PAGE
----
Aug 2018 – Net Worth

Welcome to my net worth posts where I try to prove to myself and you that I wasn’t crazy for leaving work in the fall of 2017 to start my early retirement.   A few important notes:  we are mortgage free and our goal is have our income/investment gains exceed our spending by 102% on a 12 month rolling average (the extra 2% is a buffer for inflation).

Investments

Accounts

RRSP $66,190
LIRA $18,050
TFSA $96,510
Pension $174,450
Wife’s RRSP $94,580
Wife’s TFSA $90,790
Wife’s Taxable $45,770
High Interest Savings Account $33,510

Investment Net Worth $619,850 ($2320 increase over last month from investments)

Home Equity

Estimate $395,000

Income

To keep things simple I’m only going to track what income comes into our main ‘house’ chequing account.  I won’t be tracking my wife’s or my businesses income as those don’t really matter until the money moves over to the ‘house’ account.  Also I won’t track investment gains since that is covered above.

  • Wife’s Monthly Payment to House: $550
  • Child Tax: $341
  • Interest $30
  • Tim’s Payment to House:$142
  • Kid Cell Phone Payment: $55
  • Total Income: $1118

I owed the house a few business expenses that I had paid for in cash previously so I wrote a cheque for that.  And our oldest son got his own cell phone this month and he paid us for half of it.

Spending

Last Month $1105

Well I wanted to balance things out and we more than did it last month.  The above total also includes spending $176 to buy a cell phone for my oldest son and setup his minutes and data for it.  Going forward we agreed to pay his base plan for texting but he is responsible to pay for any additional minutes or data costs after his initial top up is used. The monthly spending also includes spending $100 on a new deep fryer after my old one broke.

Results

Net Worth ~$1,014,850

This Month Investment Gains & Income/Spending Ratio = (2320+1118)/1105 = 3.11 (Target 1.02 or higher)

Sept to July Invest Gain & Income/Spending Ratio = (19989+18652)/35814 =1.08 (Target 1.02 or higher)

Just a note on the multiple month ratio I stripped out all income related to my old job from the early months to provide a more realistic picture for retirement.

Commentary:

Well I expected our situation to improve through August but honestly I wasn’t expected that much of an improvement. So overall we exceed our ratio goal of 1.02 with a 1.08 or putting it another way we have investment gains and income of 108% of our spending during the last year.   So our net worth went up even without me working in the last year.

What is particularly interesting about the result is our investments only gained 3.24% which is a noticeably lower than my longer term average I modeled my retirement at which is 4.5%.  And our spending was a bit higher than I initially had put in the model.  I had expected to spend around $32K plus vacation or roughly $33K when we in fact spent $35.8K (I touched on why that occurred during July’s net worth post).  So we earned less and spent more and still made our overall target.  I’ll discuss the numbers in more detail on a post next month as I have a series planned to discuss my one year of early retirement that I hit next month.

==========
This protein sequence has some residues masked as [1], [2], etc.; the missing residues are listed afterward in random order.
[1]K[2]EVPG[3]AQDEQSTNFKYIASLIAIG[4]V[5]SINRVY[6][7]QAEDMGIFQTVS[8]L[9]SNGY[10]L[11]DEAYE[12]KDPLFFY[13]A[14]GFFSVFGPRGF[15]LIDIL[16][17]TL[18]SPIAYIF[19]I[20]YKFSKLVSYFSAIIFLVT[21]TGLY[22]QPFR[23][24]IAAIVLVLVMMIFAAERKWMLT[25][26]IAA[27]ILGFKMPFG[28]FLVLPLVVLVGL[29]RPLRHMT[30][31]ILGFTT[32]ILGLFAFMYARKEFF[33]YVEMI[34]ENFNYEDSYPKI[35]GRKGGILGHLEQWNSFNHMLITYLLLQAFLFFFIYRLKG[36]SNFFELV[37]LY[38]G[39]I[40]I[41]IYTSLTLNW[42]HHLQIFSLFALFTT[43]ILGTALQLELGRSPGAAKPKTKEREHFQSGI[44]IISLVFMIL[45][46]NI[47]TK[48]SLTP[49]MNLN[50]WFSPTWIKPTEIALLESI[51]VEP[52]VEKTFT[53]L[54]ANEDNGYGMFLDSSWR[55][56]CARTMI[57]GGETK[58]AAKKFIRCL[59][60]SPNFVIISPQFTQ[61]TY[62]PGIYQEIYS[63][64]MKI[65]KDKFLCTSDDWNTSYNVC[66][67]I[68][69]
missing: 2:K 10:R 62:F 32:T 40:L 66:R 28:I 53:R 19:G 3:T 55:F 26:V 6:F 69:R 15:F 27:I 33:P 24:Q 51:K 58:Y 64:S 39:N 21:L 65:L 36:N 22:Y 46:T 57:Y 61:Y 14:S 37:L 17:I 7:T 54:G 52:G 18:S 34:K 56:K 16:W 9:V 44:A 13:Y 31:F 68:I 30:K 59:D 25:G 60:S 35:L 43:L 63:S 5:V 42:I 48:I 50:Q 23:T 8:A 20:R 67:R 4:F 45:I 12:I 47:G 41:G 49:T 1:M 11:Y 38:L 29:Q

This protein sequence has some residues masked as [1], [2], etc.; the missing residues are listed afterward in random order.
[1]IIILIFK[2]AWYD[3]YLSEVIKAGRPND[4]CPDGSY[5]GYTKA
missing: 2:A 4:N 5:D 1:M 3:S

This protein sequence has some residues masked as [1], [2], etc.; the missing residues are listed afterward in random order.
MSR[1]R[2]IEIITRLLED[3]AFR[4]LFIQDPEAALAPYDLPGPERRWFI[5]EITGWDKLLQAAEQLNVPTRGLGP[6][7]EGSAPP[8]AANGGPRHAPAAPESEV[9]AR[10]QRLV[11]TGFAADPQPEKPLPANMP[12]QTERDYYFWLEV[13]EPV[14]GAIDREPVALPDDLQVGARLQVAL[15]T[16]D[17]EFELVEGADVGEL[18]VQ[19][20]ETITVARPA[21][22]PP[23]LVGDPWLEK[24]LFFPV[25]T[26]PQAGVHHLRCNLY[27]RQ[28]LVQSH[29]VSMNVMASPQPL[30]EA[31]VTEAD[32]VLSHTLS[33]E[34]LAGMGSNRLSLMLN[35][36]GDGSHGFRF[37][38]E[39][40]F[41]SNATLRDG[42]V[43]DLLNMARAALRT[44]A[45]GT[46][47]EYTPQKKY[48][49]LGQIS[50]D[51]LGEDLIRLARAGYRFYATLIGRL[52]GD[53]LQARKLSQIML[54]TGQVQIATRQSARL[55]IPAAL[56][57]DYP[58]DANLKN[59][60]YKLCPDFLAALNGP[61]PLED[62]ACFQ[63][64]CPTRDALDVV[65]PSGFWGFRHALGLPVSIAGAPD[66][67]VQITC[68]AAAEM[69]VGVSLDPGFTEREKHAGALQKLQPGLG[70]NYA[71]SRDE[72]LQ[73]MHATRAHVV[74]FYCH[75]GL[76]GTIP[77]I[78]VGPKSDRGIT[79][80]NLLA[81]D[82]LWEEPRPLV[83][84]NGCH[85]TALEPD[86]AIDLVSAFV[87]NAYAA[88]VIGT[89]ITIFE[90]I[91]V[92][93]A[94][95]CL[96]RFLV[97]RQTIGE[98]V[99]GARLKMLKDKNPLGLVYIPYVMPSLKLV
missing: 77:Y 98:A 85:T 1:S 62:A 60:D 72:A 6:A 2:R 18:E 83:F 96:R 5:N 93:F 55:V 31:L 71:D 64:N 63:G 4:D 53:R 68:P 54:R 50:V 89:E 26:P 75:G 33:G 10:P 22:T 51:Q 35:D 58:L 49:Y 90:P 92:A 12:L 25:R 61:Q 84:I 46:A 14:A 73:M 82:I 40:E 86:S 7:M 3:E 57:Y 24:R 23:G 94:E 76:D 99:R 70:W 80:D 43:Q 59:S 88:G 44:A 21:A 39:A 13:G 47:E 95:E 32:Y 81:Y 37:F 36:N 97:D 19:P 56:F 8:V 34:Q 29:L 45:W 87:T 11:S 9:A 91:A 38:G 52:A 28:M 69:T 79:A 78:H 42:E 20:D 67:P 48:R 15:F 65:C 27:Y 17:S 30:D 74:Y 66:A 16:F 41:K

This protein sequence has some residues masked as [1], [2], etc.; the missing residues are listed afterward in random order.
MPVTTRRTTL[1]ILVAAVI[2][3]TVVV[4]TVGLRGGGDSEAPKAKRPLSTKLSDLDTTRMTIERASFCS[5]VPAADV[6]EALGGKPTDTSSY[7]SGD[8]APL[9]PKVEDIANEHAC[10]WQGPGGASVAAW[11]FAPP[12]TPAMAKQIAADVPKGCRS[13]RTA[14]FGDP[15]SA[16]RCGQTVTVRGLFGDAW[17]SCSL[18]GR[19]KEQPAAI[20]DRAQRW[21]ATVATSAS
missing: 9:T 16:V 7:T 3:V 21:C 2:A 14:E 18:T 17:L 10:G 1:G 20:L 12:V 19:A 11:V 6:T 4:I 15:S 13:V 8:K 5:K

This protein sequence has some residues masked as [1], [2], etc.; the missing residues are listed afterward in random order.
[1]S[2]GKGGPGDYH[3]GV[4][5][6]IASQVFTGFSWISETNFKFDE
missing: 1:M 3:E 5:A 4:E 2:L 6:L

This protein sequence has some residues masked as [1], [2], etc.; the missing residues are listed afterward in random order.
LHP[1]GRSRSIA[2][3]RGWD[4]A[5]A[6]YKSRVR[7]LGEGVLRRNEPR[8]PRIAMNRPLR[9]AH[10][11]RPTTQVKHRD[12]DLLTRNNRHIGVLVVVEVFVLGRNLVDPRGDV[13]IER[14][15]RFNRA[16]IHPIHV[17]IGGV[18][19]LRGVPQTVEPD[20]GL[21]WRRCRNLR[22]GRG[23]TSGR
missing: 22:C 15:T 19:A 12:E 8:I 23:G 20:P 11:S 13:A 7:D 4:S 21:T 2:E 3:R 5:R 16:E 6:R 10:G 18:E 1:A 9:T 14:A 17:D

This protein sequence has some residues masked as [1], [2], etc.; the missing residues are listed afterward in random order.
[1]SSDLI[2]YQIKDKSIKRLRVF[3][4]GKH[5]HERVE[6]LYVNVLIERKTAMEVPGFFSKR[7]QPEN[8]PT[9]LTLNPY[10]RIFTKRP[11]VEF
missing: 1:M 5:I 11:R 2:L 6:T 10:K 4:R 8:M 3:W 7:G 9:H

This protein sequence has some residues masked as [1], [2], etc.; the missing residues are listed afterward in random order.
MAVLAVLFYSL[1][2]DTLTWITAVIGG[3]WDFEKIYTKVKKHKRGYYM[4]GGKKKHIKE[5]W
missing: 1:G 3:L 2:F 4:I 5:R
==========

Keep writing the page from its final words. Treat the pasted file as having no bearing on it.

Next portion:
Any questions?

(click to make bigger)

5 thoughts on “Aug 2018 – Net Worth”

  1. If your investment gains consistently are higher than your spending so that your investment net worth increases each year , I’d say you are right in the sweet spot . I’ve told my advisor that this is my goal too and I think it will work , but I am 34 months from pulling the plug . I guess my only question is how do the taxes in the investment gains figure into or affect the ratio ? Are they part of the spending denominator in the ratio ? Or do you just not bother with it ?

  2. Looking forward to your year end post / retirement anniversary post.

    I’m interested in diharv’s questions as well. Taxes is a pain point for us living in Canada.

  3. @diharv – Good question. Taxes paid from investments would show up as an expense in the denominator of the ratio while income tax refunds would show up as income in the numerator. But of course in my case I’m trying to keep the taxes paid as low as possible and according to plan I should be able to keep those hovering around zero. Of course, this won’t always work out and some taxes owing will occur because I can’t always plan for everything. Also keep in mind I should end up with some odd shifts like when taking money out of an RRSP I’ll pay the withholding amount and then even up when the tax refund occurs…so in the short term it will make my spending look higher until the tax refund when it will balance out.

  4. Tim, this is super helpful seeing your post retirement net worth updates. I am very close to pulling the trigger at 44 and seeing you survive the first year, while still gaining net worth is huge! Congratulations! – thanks for this post.

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